Into Great Silence

Into Great Silence

Directed by Philip Gröning. (2005, NR, 162 min.)

REVIEWED By Marc Savlov, Fri., April 27, 2007

So sonorously meditative as to be something of a federally scheduled soporific, this remarkable 162-minute documentary on the Carthusian monks of the French Alps – who have taken a vow of silence that lasts as long as they do – is a profound and hauntingly beautiful glimpse into a stratum of religiosity few laypersons will ever encounter. It also, at first reckoning, borders on the absurd, seemingly flirting with Monty Python & the Holy Monks territory. But director Gröning, who patiently and penitentially waited some 16 years to secure ascetic permission before embarking on his aesthetic documentary project, is nothing if not fully immersed in the lives of his subjects. Working with an unobtrusive camera, Gröning seeks the furthest reaches of faith, and what he discovers is beautiful, hypnotic, comforting, and, yes, bizarre – a lifestyle so far removed from what we would call ordinary as to be itself sublime in its murmured chastening. As they go about their daily prayers (and yes, they do sound an awful lot like one of pop-synth sensation Enigma's more obscurantist club tracks), puttering in their gardens, chopping vegetables for meals, and (Quentin Tarantino will be pleased to note) distilling their (in-)famous liqueur, Chartreuse ("So good they named a color after it"), the monks are akin to annointed outcast insects, moving through a semi-darkened, hivelike hallways that open up into vast sunlit chambers. It's all beyond reason, though, and since Gröning is uninterested in exploring the history and motivations of these various men – we never learn, for instance, why anyone would want to join up with the monks in the first place – what we are left with is the sensation of having brushed close to the divine or, possibly, the mad. At once eerie, picaresque, evocative, and utterly alien to the reality most viewers inhabit, Into Great Silence is a daring and breathtakingly constructed documentary dream. So much so that the more restless among us may find themselves nodding off.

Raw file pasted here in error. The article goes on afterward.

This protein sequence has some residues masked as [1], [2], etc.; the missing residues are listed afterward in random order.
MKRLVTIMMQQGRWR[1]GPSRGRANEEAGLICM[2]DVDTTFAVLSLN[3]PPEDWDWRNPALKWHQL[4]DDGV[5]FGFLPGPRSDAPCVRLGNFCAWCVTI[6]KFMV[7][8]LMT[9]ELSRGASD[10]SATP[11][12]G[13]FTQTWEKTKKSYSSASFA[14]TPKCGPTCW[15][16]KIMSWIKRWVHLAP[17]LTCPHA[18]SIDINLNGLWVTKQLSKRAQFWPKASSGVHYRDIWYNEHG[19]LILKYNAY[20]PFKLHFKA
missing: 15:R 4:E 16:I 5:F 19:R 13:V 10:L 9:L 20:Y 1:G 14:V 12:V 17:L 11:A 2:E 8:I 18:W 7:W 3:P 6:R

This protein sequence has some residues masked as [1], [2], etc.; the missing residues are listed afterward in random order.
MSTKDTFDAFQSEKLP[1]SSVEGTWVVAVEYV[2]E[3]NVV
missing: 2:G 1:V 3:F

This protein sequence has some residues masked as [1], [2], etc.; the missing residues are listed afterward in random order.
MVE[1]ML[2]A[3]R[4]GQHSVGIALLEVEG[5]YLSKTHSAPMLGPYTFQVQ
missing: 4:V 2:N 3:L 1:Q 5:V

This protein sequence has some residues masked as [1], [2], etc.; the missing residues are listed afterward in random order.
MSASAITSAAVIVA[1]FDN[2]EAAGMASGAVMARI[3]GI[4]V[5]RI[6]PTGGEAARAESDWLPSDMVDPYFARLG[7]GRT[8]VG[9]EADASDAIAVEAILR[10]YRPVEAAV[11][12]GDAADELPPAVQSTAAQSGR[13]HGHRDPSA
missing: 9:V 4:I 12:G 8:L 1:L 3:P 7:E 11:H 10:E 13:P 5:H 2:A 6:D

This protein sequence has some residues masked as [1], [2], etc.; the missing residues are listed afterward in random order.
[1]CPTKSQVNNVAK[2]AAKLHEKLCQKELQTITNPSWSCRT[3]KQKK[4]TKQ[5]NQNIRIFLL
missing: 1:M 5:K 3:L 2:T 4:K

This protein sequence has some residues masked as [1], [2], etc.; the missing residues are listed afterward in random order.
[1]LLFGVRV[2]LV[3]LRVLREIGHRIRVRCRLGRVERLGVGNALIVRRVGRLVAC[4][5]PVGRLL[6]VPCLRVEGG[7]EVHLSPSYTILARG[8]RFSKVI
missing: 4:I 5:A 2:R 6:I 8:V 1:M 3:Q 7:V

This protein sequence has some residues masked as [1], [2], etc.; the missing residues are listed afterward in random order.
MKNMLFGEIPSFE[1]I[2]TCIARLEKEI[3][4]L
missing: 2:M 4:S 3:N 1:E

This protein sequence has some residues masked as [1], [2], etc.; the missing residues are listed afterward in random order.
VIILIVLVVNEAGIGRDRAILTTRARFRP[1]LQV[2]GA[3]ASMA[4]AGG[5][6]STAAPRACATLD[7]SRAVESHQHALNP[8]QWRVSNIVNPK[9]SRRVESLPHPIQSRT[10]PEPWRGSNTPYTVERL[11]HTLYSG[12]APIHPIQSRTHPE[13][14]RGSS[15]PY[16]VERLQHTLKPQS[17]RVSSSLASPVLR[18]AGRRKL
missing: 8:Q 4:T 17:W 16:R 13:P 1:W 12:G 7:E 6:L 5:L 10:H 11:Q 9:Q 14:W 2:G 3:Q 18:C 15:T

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Into Great Silence, Philip Gröning

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